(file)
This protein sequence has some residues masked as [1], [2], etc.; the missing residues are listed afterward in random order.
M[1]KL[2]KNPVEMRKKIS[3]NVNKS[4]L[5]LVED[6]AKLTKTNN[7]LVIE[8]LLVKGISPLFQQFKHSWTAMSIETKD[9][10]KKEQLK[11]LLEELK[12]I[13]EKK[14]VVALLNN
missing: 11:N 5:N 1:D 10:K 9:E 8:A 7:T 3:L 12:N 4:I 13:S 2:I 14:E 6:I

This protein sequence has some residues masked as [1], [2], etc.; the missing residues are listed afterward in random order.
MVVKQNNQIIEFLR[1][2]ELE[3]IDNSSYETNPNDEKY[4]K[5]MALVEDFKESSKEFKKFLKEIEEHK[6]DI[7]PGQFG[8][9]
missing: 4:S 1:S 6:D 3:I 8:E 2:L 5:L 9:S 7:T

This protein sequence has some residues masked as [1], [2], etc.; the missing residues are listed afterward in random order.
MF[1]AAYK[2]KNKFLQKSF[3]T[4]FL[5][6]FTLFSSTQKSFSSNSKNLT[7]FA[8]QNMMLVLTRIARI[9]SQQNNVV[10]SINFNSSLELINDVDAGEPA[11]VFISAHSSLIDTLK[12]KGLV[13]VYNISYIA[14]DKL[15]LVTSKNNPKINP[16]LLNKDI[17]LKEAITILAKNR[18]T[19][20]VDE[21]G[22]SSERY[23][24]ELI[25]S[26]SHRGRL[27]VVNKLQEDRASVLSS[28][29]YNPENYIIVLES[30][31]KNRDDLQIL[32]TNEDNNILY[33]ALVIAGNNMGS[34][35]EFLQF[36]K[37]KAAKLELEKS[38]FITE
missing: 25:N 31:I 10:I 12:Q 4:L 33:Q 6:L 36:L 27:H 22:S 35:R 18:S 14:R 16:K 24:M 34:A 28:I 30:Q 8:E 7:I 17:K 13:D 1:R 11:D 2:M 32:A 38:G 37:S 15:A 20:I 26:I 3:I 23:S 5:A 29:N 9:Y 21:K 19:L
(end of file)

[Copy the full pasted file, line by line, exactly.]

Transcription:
This protein sequence has some residues masked as [1], [2], etc.; the missing residues are listed afterward in random order.
M[1]KL[2]KNPVEMRKKIS[3]NVNKS[4]L[5]LVED[6]AKLTKTNN[7]LVIE[8]LLVKGISPLFQQFKHSWTAMSIETKD[9][10]KKEQLK[11]LLEELK[12]I[13]EKK[14]VVALLNN
missing: 11:N 5:N 1:D 10:K 9:E 8:A 7:T 3:L 12:N 4:I 13:S 2:I 14:E 6:I

This protein sequence has some residues masked as [1], [2], etc.; the missing residues are listed afterward in random order.
MVVKQNNQIIEFLR[1][2]ELE[3]IDNSSYETNPNDEKY[4]K[5]MALVEDFKESSKEFKKFLKEIEEHK[6]DI[7]PGQFG[8][9]
missing: 4:S 1:S 6:D 3:I 8:E 2:L 5:L 9:S 7:T

This protein sequence has some residues masked as [1], [2], etc.; the missing residues are listed afterward in random order.
MF[1]AAYK[2]KNKFLQKSF[3]T[4]FL[5][6]FTLFSSTQKSFSSNSKNLT[7]FA[8]QNMMLVLTRIARI[9]SQQNNVV[10]SINFNSSLELINDVDAGEPA[11]VFISAHSSLIDTLK[12]KGLV[13]VYNISYIA[14]DKL[15]LVTSKNNPKINP[16]LLNKDI[17]LKEAITILAKNR[18]T[19][20]VDE[21]G[22]SSERY[23][24]ELI[25]S[26]SHRGRL[27]VVNKLQEDRASVLSS[28][29]YNPENYIIVLES[30][31]KNRDDLQIL[32]TNEDNNILY[33]ALVIAGNNMGS[34][35]EFLQF[36]K[37]KAAKLELEKS[38]FITE
missing: 25:N 31:I 10:I 12:Q 4:L 33:Q 6:L 36:L 27:H 22:S 35:R 18:S 14:R 16:K 24:M 34:A 28:I 30:Q 8:E 7:I 17:K 13:D 1:R 11:D 2:M 32:A 38:G 37:S 15:A 20:I 26:I 3:I 23:S 5:A 29:N 9:Y 21:K 19:L